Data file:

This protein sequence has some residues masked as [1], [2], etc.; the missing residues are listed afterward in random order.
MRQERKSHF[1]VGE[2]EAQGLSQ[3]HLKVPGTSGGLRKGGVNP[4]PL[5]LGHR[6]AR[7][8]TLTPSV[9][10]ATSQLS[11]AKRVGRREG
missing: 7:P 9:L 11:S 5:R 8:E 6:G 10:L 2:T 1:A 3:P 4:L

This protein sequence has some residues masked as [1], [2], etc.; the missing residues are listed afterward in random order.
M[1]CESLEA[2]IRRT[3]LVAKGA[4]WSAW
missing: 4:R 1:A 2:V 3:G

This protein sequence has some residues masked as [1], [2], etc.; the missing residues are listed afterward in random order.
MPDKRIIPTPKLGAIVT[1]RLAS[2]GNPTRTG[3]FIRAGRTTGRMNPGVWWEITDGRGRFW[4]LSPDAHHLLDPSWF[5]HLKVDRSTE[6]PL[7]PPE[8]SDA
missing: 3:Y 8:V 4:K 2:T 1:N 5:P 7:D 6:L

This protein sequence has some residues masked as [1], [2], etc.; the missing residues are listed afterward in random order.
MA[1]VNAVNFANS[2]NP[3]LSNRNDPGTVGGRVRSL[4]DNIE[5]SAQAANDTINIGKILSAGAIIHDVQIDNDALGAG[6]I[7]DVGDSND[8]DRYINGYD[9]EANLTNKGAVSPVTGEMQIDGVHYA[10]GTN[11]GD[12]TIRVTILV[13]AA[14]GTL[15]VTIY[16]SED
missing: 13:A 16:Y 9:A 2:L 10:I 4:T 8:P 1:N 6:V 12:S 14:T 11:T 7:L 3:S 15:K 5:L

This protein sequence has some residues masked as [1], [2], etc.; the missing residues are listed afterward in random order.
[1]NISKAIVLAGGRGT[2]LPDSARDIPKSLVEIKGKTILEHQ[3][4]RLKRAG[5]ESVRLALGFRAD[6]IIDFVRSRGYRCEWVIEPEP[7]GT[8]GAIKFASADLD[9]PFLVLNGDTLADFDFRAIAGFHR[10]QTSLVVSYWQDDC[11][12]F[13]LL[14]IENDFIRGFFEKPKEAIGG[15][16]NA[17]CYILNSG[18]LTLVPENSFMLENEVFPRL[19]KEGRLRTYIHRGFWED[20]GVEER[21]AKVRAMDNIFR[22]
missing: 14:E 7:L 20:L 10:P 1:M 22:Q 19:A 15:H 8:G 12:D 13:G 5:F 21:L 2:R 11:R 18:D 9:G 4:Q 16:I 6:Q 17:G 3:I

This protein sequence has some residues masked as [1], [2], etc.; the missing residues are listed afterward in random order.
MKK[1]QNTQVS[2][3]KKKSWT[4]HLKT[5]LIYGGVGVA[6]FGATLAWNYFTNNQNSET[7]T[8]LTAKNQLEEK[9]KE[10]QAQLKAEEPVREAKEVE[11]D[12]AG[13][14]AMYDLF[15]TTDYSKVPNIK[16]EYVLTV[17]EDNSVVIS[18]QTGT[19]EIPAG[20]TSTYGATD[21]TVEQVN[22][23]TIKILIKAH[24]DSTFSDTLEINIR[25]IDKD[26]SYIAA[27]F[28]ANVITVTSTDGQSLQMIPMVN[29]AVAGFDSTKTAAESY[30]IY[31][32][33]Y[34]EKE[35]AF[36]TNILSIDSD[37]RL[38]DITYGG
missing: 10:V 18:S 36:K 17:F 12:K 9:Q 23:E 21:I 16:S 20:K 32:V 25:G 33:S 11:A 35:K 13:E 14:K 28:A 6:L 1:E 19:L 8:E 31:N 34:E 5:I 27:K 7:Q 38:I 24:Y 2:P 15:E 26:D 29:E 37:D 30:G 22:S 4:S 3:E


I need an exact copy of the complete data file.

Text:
This protein sequence has some residues masked as [1], [2], etc.; the missing residues are listed afterward in random order.
MRQERKSHF[1]VGE[2]EAQGLSQ[3]HLKVPGTSGGLRKGGVNP[4]PL[5]LGHR[6]AR[7][8]TLTPSV[9][10]ATSQLS[11]AKRVGRREG
missing: 7:P 9:L 11:S 5:R 8:E 6:G 10:L 2:T 1:A 3:P 4:L

This protein sequence has some residues masked as [1], [2], etc.; the missing residues are listed afterward in random order.
M[1]CESLEA[2]IRRT[3]LVAKGA[4]WSAW
missing: 4:R 1:A 2:V 3:G

This protein sequence has some residues masked as [1], [2], etc.; the missing residues are listed afterward in random order.
MPDKRIIPTPKLGAIVT[1]RLAS[2]GNPTRTG[3]FIRAGRTTGRMNPGVWWEITDGRGRFW[4]LSPDAHHLLDPSWF[5]HLKVDRSTE[6]PL[7]PPE[8]SDA
missing: 3:Y 8:V 4:K 2:T 1:N 5:P 7:D 6:L

This protein sequence has some residues masked as [1], [2], etc.; the missing residues are listed afterward in random order.
MA[1]VNAVNFANS[2]NP[3]LSNRNDPGTVGGRVRSL[4]DNIE[5]SAQAANDTINIGKILSAGAIIHDVQIDNDALGAG[6]I[7]DVGDSND[8]DRYINGYD[9]EANLTNKGAVSPVTGEMQIDGVHYA[10]GTN[11]GD[12]TIRVTILV[13]AA[14]GTL[15]VTIY[16]SED
missing: 13:A 16:Y 9:A 2:L 10:I 4:T 8:P 1:N 6:V 12:S 14:T 11:T 7:L 3:S 15:K 5:L

This protein sequence has some residues masked as [1], [2], etc.; the missing residues are listed afterward in random order.
[1]NISKAIVLAGGRGT[2]LPDSARDIPKSLVEIKGKTILEHQ[3][4]RLKRAG[5]ESVRLALGFRAD[6]IIDFVRSRGYRCEWVIEPEP[7]GT[8]GAIKFASADLD[9]PFLVLNGDTLADFDFRAIAGFHR[10]QTSLVVSYWQDDC[11][12]F[13]LL[14]IENDFIRGFFEKPKEAIGG[15][16]NA[17]CYILNSG[18]LTLVPENSFMLENEVFPRL[19]KEGRLRTYIHRGFWED[20]GVEER[21]AKVRAMDNIFR[22]
missing: 14:E 7:L 20:L 10:P 1:M 22:Q 19:A 15:H 8:G 12:D 13:G 5:F 21:L 2:R 11:R 18:D 9:G 4:Q 16:I 6:Q 17:G 3:I

This protein sequence has some residues masked as [1], [2], etc.; the missing residues are listed afterward in random order.
MKK[1]QNTQVS[2][3]KKKSWT[4]HLKT[5]LIYGGVGVA[6]FGATLAWNYFTNNQNSET[7]T[8]LTAKNQLEEK[9]KE[10]QAQLKAEEPVREAKEVE[11]D[12]AG[13][14]AMYDLF[15]TTDYSKVPNIK[16]EYVLTV[17]EDNSVVIS[18]QTGT[19]EIPAG[20]TSTYGATD[21]TVEQVN[22][23]TIKILIKAH[24]DSTFSDTLEINIR[25]IDKD[26]SYIAA[27]F[28]ANVITVTSTDGQSLQMIPMVN[29]AVAGFDSTKTAAESY[30]IY[31][32][33]Y[34]EKE[35]AF[36]TNILSIDSD[37]RL[38]DITYGG
missing: 10:V 18:S 36:K 17:F 12:K 9:Q 23:E 21:I 16:S 20:K 32:V 25:G 33:S 11:A 35:K 13:E 14:K 28:A 6:L 1:E 19:L 8:E 31:N 34:E 5:I 27:K 7:Q 38:I 24:Y 2:P 15:E 26:D 29:E 37:D 30:G 22:S 4:S 3:E